What’s more, Elixir’s weaker performance in Medicare Part D and the loss of a large commercial client has triggered a decline over the past year. Enrollment in the company’s Elixir stand-alone plans dropped by 6% for 2021. (See Supermarkets Outpace CVS and Walgreens in 2021’s Part D Pharmacy Networks.)
Oddly, Rite Aid’s Part D strategy does not even attempt to leverage any theoretical advantages. For 2021, Rite Aid participates as a preferred pharmacy in the Part D plans sponsored by Elixir, plus only one other plan that is sponsored by an external company. However, Elixir’s plans designate multiple other chains as preferred pharmacies, including CVS, Walmart, Kroger, Albertsons, and Publix. (See Battle of the Giants: CVS, Kroger, Walgreens, and Walmart Expand in 2021 Part D Preferred Networks.)
So much for synergy and growth.
THE TRIUMPH OF HOPE
On last month’s earnings call, Rite Aid CEO Heyward Donigan tried to put a positive spin on the outlook:
“We believe that Elixir provides a valuable offering to our target clients of regional health plans and mid-market employers. We will compete and win in these markets by leveraging the integrated offering of Elixir, Rite Aid and Health Dialog to provide clinical capabilities that will enable our clients to reduce their overall healthcare costs and improve health outcomes for their members to help them thrive.Notably, she dismissed the idea that Elixir lacks the size and scale to compete in the highly consolidated PBM market while highlighting numerous activities underway to improve the business.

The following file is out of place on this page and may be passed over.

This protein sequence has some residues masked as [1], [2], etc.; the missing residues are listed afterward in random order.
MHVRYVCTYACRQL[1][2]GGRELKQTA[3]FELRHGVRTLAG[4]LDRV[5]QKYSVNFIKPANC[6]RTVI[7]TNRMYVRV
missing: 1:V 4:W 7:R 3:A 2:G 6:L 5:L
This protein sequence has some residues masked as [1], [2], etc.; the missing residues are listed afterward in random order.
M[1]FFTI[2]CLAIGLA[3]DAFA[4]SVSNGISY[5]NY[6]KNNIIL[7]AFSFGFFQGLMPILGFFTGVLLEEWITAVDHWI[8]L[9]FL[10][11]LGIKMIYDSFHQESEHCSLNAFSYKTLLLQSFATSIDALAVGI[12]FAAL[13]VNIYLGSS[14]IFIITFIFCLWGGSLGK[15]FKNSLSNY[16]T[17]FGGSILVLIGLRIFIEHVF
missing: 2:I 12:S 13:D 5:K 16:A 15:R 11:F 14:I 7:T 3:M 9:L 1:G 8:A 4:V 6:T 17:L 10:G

In order to maximize the benefits of our integrated offering, we will make investments in Elixir, including expanding our sales and underwriting teams, moving to a common operational and technology platform to drive efficiencies and improve member experience, and maximizing rebate value in order to provide better value to our clients.”
I remain skeptical of the company’s ability to build a large, sustainable PBM player. There are many other smaller, well-managed PBMs now operate the market. Some of these private companies have garnered significant private equity investment to fund their growth and expansion. Meanwhile, the prospects for meaningful PBM-retail synergies within Rite Aid remain remote.
NOT THAT YOU ASKED…
So, Rite Aid is not ready to abandon its PBM business. What should it do?
CEO Donigan offered the following intriguing hint about the PBM’s strategy:
“We are revisiting our rebate aggregators, we do have our own paper and so we do our own rebates, but we are looking at opportunities to become more competitive in that regard.”Hmm. Perhaps Rite Aid should follow other smaller PBMs and join with its larger rival?
One logical option would be the rival businesses in Cigna's Evernorth segment—especially Express Scripts, Ascent Health Services, and InsideRx. They are already providing rebate negotiation, network management, and/or a sourcing platform for Prime Therapeutics, Kroger, Humana, GoodRx, and Amazon. See my analysis in How Cigna’s Growing Pharmacy Platform Expands Its Channel Power.
I could be totally off-base. But as I remind prospective consulting clients: Free advice costs nothing until you act on it.